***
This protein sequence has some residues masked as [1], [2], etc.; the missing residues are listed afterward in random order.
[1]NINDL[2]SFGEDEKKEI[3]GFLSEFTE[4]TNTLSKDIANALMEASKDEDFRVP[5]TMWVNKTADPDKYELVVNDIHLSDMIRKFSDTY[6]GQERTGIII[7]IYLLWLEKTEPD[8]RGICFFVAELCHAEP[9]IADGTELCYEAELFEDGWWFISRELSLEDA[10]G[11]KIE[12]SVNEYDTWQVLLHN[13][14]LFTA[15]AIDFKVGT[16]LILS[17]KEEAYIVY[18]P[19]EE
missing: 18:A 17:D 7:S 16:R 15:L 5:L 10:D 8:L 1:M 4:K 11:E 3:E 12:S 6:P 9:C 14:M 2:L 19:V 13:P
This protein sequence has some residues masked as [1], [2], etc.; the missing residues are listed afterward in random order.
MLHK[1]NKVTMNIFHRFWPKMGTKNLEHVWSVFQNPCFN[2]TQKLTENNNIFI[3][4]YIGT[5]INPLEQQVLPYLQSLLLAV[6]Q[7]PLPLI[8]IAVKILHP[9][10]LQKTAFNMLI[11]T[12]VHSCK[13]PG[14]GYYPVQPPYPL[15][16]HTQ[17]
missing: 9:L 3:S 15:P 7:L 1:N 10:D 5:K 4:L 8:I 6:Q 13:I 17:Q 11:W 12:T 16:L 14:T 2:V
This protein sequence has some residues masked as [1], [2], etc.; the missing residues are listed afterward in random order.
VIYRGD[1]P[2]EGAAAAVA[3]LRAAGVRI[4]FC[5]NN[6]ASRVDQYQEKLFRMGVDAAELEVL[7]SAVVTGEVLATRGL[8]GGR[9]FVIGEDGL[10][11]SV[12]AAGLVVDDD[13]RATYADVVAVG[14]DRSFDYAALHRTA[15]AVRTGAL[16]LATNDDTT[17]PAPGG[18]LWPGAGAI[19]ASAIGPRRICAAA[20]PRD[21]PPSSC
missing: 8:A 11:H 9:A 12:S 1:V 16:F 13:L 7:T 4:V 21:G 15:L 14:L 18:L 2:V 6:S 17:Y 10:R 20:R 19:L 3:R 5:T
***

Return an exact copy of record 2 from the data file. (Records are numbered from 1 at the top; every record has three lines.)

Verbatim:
This protein sequence has some residues masked as [1], [2], etc.; the missing residues are listed afterward in random order.
MLHK[1]NKVTMNIFHRFWPKMGTKNLEHVWSVFQNPCFN[2]TQKLTENNNIFI[3][4]YIGT[5]INPLEQQVLPYLQSLLLAV[6]Q[7]PLPLI[8]IAVKILHP[9][10]LQKTAFNMLI[11]T[12]VHSCK[13]PG[14]GYYPVQPPYPL[15][16]HTQ[17]
missing: 9:L 3:S 15:P 7:L 1:N 10:D 5:K 4:L 8:I 6:Q 13:I 17:Q 11:W 12:T 16:L 14:T 2:V